Tuesday, September 14, 2010
Where's the Air?
I may be smiling on the outside, but I am crumbling with fear on the inside. Last weekend, the brood and I decided to scope out the terrain and the course of the dreaded Tough Mudder run. This turned out to be a very bad idea. It sounded good at the time, though.
We had two friends up at our cabin for a little hiking, a lot of food and some libations. During our wine soaked discussion on Saturday night, our committed friends decided that they were going to come up to the mountain that weekend and help cheer us on, and assist with watching Yack as he would surely want to follow his parents through the mud and tunnel courses. Being two, this race would probably appear to him to be nothing but preschool on crack. We needed some dedicated souls to hold him back as mommy and daddy plunged into oblivion.
Since our cabin is exactly 18 miles from the ski resort, (or death march as it were), we decided to hike it the next day. Having downed a couple of bottles of wine between us, it sounded like a good idea at the time, but when we woke up, it was the last thing we wanted to do.
The base of the mountain is at about 7,000 feet. Simply getting out of the car gave me a nose bleed. I realized at this moment as I struggled to pick Yack up out of the car seat that this was going to be ugly. And as of that moment, I had 42 days to psyche myself up for the hell that will become my reality.
As I hoisted my little man into his backpack (this child’s back breaker is typically made for a 2 year old who doesn’t weigh 100 pounds), I peered up into the sun and atop the mountain where heaven was shining brightly whispering to me, “return to the car and get the heck out of dodge”. Alas, I have been known to ignore the whispers from Heaven.
Our group approached the base of the mountain and noticed that the Tough Mudder staff had already begun assembling the various torture contraptions throughout the course. There were several narrow PVC pipes – likely for sewer lines – that were lying together side by side. My guess on width would be about 2 and a half feet wide which would be an overstatement. I put Yack down and climbed through, just to see. Just to test the waters. As I army crawled my way through the tube and over the pipe’s divots (ouch, they hurt my forearms, not to mention my knees, shins, and tops of my toes), I began to feel a sense of claustrophobia. Crawling backwards would prove my weakness. I put my head down, closed my eyes and crawled to the light.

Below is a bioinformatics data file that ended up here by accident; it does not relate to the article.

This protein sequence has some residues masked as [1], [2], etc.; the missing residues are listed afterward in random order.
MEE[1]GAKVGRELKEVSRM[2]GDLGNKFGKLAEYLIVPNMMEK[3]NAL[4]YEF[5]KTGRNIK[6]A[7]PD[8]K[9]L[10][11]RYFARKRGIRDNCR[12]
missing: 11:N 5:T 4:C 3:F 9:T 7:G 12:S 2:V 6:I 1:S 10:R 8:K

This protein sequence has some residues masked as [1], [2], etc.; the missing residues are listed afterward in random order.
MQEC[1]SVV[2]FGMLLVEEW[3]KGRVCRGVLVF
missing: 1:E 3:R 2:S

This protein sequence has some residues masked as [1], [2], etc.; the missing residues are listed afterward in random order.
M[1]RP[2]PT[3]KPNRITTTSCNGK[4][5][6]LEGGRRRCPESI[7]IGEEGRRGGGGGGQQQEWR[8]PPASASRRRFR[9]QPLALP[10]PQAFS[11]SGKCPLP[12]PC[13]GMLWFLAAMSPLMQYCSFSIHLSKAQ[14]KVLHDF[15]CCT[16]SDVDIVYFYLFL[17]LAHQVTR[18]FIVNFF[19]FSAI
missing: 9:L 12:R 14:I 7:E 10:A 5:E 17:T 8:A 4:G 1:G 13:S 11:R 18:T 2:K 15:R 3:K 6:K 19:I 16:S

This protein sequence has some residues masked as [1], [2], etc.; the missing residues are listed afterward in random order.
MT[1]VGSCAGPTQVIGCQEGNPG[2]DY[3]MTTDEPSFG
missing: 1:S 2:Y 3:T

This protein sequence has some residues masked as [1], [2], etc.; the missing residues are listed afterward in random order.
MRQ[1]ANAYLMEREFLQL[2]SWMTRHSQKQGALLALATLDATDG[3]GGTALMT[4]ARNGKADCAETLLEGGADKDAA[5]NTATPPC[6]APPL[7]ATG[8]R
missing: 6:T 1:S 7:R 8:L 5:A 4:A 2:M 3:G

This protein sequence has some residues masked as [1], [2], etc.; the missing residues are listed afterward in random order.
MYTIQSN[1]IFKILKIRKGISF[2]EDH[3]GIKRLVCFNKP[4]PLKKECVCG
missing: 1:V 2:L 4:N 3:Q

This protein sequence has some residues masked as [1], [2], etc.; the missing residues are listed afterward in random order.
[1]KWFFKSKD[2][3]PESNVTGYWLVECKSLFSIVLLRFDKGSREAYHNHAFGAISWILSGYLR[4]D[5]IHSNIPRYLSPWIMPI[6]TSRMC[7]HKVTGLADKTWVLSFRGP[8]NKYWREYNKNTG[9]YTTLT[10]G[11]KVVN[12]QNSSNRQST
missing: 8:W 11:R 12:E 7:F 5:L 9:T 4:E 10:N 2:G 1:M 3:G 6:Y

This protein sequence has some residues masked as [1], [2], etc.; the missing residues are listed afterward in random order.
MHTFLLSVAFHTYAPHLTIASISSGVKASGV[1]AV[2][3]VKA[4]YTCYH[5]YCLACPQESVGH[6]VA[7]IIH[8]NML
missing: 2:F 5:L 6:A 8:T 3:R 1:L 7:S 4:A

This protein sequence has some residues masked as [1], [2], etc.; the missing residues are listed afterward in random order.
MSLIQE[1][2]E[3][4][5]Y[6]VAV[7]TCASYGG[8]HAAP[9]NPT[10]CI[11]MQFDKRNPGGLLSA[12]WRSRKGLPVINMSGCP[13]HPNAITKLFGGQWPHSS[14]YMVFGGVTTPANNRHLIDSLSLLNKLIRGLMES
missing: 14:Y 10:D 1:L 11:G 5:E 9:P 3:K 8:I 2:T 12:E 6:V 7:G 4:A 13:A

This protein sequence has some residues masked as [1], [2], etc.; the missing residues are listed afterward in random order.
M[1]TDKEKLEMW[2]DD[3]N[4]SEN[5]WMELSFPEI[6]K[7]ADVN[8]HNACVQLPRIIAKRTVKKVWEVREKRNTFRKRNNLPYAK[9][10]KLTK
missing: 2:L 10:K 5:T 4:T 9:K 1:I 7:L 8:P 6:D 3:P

Yack was right behind me, making a mockery of my Achilles heal. “Mommy, that was fun. Let’s do it again.”
No thanks. I’ll wait until there are 50 people behind me with mud caked on to their bodies, yelling at me to go faster.
Next, we decided to climb to the top of the mountain as we followed the map we pulled off the Internet. According to the description, we were supposed to be running up the mountain. I, however, walked. Let me rephrase. I stumbled, digging at any hole or sturdy terrain that I could find with my climbing boots to reach the top. (According to the Tough Mudder preparation manual, one should wear tennis shoes). I had to stop about five times to catch my breath and curse the clouds above for more air. I figured we were now at about 8,000 feet – not enough air in the world to help my dizzying state of affairs.
Reaching to the top was euphoric until Pants showed me the map. “During the race, we have to crawl up that face,” pointing to a mountain that looked to be at a 90 degree angle from where I was standing, “and we have to do that four times. The last time includes us carrying a tree log on our shoulder.”
That’s when the air left my head, my heart, my lungs and my feet. The air was on to something. The air was right. “Get out now!”
As we plunged down the side of the mountain back to our car, my thighs, knees and lower half of my body screamed in pain. My dear friends giggled in delight as they knew what we were headed for – watching me panic is something that brings them pure joy. What great friends.
And to make matters all the better, as we put Yack back into the car and headed for the brewery for a nice liquid lunch, Pants proclaimed in earnest, “Now, that wasn’t so bad, was it?”